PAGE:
USDA Approves Genetically Modified, Antioxidant-Rich Purple Tomato

Purple-skinned tomatoes already exist, but this new breed is purple all the way through.

Fresh purple tomato on a branch
Photo: Alexander Bogdanovich / Shutterstock

Everyone always repeats that "good things come to those who wait" line, but they don't always add that sometimes the waiting can stretch on for ages. In biochemist Cathie Martin's case, it took almost 15 years for a genetically modified purple tomato to receive regulatory approval from the U.S. Department of Agriculture.

"This is fantastic," Martin said in a statement. "I never thought I would see this day. We are now one step closer to my dream of sharing healthy purple tomatoes with the many people excited to eat them."

Martin and her colleagues at Norfolk Plant Scientists (NPS) have been experimenting with pigment production in flowering plants for more than two decades, and they've spent almost 15 developing this vibrantly hued tomato. According to NPS, their focus has been on anthocyanins, the antioxidant-rich pigments that give blackberries and blueberries their signature shades.

"Domesticated tomatoes already have genes to produce anthocyanins, but they are not 'turned on' in most fruits," explains. "By carefully adding two genes from snapdragons that work like 'on switches,' our tomatoes and juice are a rich source of antioxidants, because purple pigments are made in the whole tomato, not just the skins."

Before you ask, yes, there are already some purple-skinned tomatoes out there, but the pigments mostly stop at the outer layers and don't accumulate in the fruit itself. NPS also acknowledges that you can take supplements to increase your all-around antioxidant levels, but "there is increasing evidence to show that they work much better when consumed within foods."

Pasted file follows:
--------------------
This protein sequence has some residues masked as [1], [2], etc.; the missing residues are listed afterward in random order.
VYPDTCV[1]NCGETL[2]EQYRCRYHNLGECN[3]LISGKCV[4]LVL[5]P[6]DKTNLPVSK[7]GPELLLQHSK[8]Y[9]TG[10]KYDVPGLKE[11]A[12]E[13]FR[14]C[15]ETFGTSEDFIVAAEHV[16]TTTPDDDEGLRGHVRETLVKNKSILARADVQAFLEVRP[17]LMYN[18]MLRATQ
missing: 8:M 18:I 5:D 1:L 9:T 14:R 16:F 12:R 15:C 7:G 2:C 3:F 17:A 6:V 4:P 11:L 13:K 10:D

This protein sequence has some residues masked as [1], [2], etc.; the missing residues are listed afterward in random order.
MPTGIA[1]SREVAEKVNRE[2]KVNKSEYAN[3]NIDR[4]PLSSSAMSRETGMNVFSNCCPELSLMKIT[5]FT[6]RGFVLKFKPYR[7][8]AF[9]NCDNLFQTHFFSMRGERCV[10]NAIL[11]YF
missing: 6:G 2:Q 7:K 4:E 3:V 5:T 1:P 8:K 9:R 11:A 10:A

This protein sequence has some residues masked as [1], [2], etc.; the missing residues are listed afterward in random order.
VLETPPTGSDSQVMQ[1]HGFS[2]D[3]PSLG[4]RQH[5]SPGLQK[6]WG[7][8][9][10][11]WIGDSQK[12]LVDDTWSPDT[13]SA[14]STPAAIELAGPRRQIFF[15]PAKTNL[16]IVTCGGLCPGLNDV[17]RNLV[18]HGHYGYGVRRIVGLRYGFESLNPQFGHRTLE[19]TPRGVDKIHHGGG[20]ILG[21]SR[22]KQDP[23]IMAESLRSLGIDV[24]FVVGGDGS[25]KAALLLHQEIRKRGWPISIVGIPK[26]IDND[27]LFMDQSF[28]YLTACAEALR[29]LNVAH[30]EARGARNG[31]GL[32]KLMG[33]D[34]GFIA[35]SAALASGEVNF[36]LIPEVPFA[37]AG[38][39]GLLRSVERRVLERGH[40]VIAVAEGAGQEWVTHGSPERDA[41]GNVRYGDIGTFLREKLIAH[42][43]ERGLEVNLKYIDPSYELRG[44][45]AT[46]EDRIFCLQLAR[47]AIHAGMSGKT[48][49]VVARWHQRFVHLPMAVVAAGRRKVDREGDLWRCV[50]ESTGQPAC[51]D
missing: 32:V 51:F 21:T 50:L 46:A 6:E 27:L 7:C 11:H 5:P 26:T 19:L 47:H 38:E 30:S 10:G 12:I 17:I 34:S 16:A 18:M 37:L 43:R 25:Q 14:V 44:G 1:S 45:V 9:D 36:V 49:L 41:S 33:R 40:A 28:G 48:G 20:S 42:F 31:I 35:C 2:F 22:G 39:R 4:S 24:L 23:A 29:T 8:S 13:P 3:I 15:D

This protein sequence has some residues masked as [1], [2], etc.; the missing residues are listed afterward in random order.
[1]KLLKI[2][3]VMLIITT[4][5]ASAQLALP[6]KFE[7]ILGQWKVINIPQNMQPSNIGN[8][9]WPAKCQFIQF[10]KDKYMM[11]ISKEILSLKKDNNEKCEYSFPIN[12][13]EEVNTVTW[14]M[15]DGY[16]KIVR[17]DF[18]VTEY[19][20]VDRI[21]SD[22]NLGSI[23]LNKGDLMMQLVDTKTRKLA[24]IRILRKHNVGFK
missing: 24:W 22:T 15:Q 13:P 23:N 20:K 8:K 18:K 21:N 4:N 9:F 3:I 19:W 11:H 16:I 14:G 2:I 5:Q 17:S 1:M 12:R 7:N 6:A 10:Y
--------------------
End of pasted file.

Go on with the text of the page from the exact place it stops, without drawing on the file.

And after a Regulatory Status Review issued by the USDA Animal and Plant Health Inspection Service (APHIS) earlier this month, we're all a little closer to seeing purple tomatoes in the supermarkets or getting packages of seeds for our own gardens. "The tomato was modified to alter its color and enhance its nutritional quality," APHIS wrote in its official OK. "We found the plant is unlikely to pose an increased plant pest risk compared to other cultivated tomatoes [...] That means, from a plant pest risk perspective, this plant may be safely grown and used in breeding in the United States."

"This decision is a big milestone, which brings us much closer to a commercial launch of purple tomatoes," Nathan Pumplin, the CEO of NPS' U.S. based commercial business, said in a statement. "We are optimistic that we can begin limited distribution of purple tomatoes in the US in 2023."

In other words, we're all going to have to wait just a little longer.

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